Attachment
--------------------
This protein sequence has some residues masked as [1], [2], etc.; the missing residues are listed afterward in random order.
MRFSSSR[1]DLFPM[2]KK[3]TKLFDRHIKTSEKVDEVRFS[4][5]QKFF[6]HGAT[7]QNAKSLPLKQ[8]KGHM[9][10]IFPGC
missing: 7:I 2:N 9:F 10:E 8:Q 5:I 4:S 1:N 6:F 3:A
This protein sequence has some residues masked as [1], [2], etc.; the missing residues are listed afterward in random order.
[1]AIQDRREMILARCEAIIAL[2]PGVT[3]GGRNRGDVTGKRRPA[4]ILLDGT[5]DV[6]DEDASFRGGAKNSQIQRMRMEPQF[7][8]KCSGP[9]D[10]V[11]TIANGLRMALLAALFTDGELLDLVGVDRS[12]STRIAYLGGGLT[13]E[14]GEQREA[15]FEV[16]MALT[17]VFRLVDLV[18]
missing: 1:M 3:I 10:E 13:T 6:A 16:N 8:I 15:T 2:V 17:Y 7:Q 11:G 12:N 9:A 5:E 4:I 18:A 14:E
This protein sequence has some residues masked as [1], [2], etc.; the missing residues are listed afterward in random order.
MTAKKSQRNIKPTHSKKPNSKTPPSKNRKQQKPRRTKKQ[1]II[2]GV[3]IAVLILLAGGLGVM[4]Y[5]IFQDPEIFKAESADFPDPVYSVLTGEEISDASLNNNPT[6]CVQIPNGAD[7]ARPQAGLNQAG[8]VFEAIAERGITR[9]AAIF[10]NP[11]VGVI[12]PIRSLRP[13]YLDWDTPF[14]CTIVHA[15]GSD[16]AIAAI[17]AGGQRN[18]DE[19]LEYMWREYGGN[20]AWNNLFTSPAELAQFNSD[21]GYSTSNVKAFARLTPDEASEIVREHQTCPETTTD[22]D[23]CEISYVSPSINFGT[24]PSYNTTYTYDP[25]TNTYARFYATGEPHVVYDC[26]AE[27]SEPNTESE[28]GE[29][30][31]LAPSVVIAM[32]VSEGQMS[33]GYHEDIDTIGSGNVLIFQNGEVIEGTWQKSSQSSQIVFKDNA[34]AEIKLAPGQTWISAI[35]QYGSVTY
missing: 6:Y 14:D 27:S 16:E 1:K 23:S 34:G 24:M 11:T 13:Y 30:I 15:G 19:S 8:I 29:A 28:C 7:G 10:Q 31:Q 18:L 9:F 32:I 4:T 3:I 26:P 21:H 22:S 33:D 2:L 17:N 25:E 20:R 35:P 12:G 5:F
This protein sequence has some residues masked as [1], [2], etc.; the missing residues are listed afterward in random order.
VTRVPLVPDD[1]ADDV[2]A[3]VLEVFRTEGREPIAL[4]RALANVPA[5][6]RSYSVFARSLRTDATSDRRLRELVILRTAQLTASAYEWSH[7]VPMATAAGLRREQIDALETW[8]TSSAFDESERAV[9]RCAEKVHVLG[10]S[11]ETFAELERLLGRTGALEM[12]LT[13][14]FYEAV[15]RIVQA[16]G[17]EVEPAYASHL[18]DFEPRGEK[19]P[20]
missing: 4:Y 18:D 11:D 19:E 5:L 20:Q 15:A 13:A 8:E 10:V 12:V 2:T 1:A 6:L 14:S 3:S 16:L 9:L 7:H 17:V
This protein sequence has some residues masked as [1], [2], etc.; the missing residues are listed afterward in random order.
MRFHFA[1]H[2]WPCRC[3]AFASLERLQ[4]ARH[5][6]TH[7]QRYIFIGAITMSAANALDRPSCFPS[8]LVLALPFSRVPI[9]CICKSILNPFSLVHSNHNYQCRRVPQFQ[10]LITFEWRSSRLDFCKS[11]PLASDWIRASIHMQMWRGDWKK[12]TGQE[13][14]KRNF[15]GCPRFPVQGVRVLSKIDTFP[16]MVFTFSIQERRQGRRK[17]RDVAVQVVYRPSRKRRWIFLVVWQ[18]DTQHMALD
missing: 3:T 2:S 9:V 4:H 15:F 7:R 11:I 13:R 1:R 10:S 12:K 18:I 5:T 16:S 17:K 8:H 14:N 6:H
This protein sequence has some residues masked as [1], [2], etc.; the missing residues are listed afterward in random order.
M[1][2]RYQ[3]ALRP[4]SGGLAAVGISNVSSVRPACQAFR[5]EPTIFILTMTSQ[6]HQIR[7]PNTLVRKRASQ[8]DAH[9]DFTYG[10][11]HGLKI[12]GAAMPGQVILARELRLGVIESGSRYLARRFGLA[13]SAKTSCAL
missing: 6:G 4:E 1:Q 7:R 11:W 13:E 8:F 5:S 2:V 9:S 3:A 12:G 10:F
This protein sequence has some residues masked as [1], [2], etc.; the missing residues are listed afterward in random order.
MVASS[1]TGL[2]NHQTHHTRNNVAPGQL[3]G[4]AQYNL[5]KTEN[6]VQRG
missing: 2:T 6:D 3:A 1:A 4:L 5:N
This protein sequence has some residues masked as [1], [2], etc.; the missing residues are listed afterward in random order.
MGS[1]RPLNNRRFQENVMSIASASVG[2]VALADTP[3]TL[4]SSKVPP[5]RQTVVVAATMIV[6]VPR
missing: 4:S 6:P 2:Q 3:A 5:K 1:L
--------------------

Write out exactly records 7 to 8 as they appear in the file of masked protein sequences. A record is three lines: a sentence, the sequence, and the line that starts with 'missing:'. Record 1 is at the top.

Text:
This protein sequence has some residues masked as [1], [2], etc.; the missing residues are listed afterward in random order.
MVASS[1]TGL[2]NHQTHHTRNNVAPGQL[3]G[4]AQYNL[5]KTEN[6]VQRG
missing: 2:T 6:D 3:A 1:A 4:L 5:N
This protein sequence has some residues masked as [1], [2], etc.; the missing residues are listed afterward in random order.
MGS[1]RPLNNRRFQENVMSIASASVG[2]VALADTP[3]TL[4]SSKVPP[5]RQTVVVAATMIV[6]VPR
missing: 4:S 6:P 2:Q 3:A 5:K 1:L